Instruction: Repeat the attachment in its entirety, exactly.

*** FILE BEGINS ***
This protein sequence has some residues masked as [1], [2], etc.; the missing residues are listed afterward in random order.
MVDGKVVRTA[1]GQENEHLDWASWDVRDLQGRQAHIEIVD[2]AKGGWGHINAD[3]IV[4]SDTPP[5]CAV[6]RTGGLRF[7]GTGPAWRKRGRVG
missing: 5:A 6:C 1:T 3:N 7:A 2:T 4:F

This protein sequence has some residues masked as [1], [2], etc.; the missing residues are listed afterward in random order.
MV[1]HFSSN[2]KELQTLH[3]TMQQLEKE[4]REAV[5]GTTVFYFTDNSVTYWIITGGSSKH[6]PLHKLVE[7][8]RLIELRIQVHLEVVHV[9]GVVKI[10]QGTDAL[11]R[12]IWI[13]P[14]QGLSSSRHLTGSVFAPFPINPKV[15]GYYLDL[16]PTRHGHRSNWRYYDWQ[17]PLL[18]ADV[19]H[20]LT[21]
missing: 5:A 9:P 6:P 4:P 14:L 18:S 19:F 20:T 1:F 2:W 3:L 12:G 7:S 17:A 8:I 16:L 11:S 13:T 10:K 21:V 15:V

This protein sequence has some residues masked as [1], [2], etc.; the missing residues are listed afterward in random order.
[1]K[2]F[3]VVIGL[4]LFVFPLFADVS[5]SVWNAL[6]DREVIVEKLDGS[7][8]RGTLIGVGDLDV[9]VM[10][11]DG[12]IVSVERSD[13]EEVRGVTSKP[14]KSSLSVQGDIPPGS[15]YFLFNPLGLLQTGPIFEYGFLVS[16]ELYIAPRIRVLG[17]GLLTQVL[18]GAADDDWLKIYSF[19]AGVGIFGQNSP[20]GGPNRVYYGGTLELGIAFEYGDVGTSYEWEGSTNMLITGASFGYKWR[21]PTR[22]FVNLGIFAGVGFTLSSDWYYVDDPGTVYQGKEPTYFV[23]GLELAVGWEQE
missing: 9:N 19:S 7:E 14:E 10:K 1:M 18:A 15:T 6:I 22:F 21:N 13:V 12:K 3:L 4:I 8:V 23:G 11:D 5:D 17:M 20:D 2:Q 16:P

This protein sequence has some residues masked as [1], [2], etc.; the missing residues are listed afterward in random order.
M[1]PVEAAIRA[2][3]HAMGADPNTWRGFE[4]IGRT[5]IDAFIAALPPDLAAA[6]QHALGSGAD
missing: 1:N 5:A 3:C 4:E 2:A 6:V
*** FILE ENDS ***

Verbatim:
This protein sequence has some residues masked as [1], [2], etc.; the missing residues are listed afterward in random order.
MVDGKVVRTA[1]GQENEHLDWASWDVRDLQGRQAHIEIVD[2]AKGGWGHINAD[3]IV[4]SDTPP[5]CAV[6]RTGGLRF[7]GTGPAWRKRGRVG
missing: 5:A 6:C 1:T 3:N 7:A 2:T 4:F

This protein sequence has some residues masked as [1], [2], etc.; the missing residues are listed afterward in random order.
MV[1]HFSSN[2]KELQTLH[3]TMQQLEKE[4]REAV[5]GTTVFYFTDNSVTYWIITGGSSKH[6]PLHKLVE[7][8]RLIELRIQVHLEVVHV[9]GVVKI[10]QGTDAL[11]R[12]IWI[13]P[14]QGLSSSRHLTGSVFAPFPINPKV[15]GYYLDL[16]PTRHGHRSNWRYYDWQ[17]PLL[18]ADV[19]H[20]LT[21]
missing: 5:A 9:P 6:P 4:P 14:L 18:S 19:F 20:T 1:F 2:W 3:L 12:G 7:S 17:A 8:I 16:L 11:S 13:T 10:K 21:V 15:V

This protein sequence has some residues masked as [1], [2], etc.; the missing residues are listed afterward in random order.
[1]K[2]F[3]VVIGL[4]LFVFPLFADVS[5]SVWNAL[6]DREVIVEKLDGS[7][8]RGTLIGVGDLDV[9]VM[10][11]DG[12]IVSVERSD[13]EEVRGVTSKP[14]KSSLSVQGDIPPGS[15]YFLFNPLGLLQTGPIFEYGFLVS[16]ELYIAPRIRVLG[17]GLLTQVL[18]GAADDDWLKIYSF[19]AGVGIFGQNSP[20]GGPNRVYYGGTLELGIAFEYGDVGTSYEWEGSTNMLITGASFGYKWR[21]PTR[22]FVNLGIFAGVGFTLSSDWYYVDDPGTVYQGKEPTYFV[23]GLELAVGWEQE
missing: 9:N 19:S 7:E 14:E 10:K 1:M 18:A 15:T 6:I 22:F 21:N 13:V 12:K 3:L 4:I 8:V 23:G 11:D 5:D 17:M 20:D 2:Q 16:P

This protein sequence has some residues masked as [1], [2], etc.; the missing residues are listed afterward in random order.
M[1]PVEAAIRA[2][3]HAMGADPNTWRGFE[4]IGRT[5]IDAFIAALPPDLAAA[6]QHALGSGAD
missing: 1:N 5:A 3:C 4:E 2:A 6:V